A person hugging a tree

Eco-anxiety – and how to make it go away

Eco-anxiety, a condition many experience in response to a barrage of bad news about climate change and the environment, seems to impact young people the most. Fortunately, there is a cure.

The rise of eco-anxiety, especially among the young, is in many ways similar to the fear of nuclear weapons between the 1950s and mid 1980s, says neuroscientist Kris De Meyer, Director of the UCL Climate Action Unit (CAU) and Senior Research Fellow in the Department of Earth Sciences at London university UCL.

Kris De Meyer

“During those periods, we have also had specific generations that were affected by this, similarly not seeing a future, not wanting to have any children, etcetera. Social scientists did study this in those days, and wrote papers where you can replace the words 'nuclear threat' with 'climate change threat' and the paper pretty much describes the situation from today,” says Kris De Meyer.

Evidence suggests the generational issue could be linked to a critical period of brain development which is likely to fall somewhere between 10– 15 years of age, during which exposure to threatening messages can have a larger and longer-lasting impact, says Kris De Meyer. This means that individuals who grew up with constant bad news about climate change are at a higher risk of experiencing eco-anxiety.

Medicine or therapy not the cure

The constant doom messaging can create anxiety, or even eco-depression, but it can also create the psychological responses of people switching off or even going into denial.

The way best of fixing eco-anxiety, regardless of the age of the person suffering from it, is not medicine or therapy. Even if some individuals may be in need of that.

“There isn't enough therapy in the world to deal with the havoc that is to come,” says Kris De Meyer.

“The only way to deal with the worry and concern about climate change is to fundamentally fix the problem. That means that all of us need to find our role to play in the big transition before us.”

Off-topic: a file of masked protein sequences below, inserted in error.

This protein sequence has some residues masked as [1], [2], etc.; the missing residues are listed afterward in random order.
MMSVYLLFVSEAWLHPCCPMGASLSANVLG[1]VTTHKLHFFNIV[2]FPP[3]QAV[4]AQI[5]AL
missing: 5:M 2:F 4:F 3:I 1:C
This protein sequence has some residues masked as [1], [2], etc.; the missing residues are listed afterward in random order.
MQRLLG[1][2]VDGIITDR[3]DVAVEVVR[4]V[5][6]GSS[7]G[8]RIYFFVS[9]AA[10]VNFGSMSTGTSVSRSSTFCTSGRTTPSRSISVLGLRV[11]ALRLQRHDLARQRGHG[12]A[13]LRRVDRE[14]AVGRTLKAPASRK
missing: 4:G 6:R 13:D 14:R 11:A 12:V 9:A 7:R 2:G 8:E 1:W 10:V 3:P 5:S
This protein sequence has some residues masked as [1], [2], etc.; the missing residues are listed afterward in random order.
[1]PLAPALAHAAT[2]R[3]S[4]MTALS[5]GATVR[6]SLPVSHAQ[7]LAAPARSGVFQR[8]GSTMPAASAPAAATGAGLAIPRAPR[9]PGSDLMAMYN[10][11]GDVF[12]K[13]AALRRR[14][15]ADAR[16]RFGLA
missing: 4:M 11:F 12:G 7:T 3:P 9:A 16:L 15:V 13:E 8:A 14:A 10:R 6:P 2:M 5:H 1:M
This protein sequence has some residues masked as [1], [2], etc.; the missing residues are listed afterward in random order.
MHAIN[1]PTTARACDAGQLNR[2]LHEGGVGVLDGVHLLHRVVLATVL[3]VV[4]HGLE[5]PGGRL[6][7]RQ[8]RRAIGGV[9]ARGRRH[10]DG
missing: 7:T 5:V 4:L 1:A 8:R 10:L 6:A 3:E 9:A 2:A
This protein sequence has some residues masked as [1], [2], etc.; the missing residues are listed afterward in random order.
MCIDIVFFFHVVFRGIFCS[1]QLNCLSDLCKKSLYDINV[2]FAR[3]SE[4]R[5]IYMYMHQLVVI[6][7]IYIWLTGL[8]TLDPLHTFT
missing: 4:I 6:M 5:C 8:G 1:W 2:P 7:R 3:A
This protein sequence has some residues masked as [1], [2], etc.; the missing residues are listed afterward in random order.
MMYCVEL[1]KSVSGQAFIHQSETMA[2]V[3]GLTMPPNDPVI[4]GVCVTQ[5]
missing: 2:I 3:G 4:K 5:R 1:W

Finding your own meaningful action is therefore the main recipe.

In order to take action, we also need to know how, says Kris De Meyer.

“Often people are descending into the spiral of anxiety because they don't know how to take action that feels meaningful in relation to the scale of the problem. Helping them to unlock their agency – their knowing how to do something – is the antidote. And for that, you need to start doing. ‘Actions drive beliefs’ and ‘action inspires action’ are the approaches we pursue in the Climate Action Unit,” he says.

Taking action and sharing stories

This also means we need to change how we talk about climate change, to promote agency and not  just pushing people into eco-anxiety, switching off or denial.

“We need to talk about action. We need to talk at scale and across all corners and levels of society about how we are tackling climate change,” says Kris De Meyer.

He says that trying to fix eco-anxiety on a case-by-case basis would be impossible.

“The way to make eco-anxiety go away is by creating the sense among everyone in society that we are seriously tackling climate change. We need to redefine climate change in our collective minds and understandings from 'a threat we should be concerned about' to 'something we know how to act on'. And we can only do that by 1. taking the required action and 2. then sharing stories with each other about the action we are taking.”

On 24 September, Kris De Meyer will be speaking at the digital conference "Can climate communication overcome the bad news problem?", which we hope you will want to join. He will be participating in a panel that discusses the topic "Can we be balanced about climate change?".

Ice formations

Digital Summit

Find out more about the event, the speakers and for signing up:

 

Photo credit for top picture: Trent Haaland via Unsplash

See also

No planet B. Photo by Markus Spiske via Unsplash
Photo by Markus Spiske via Unsplash

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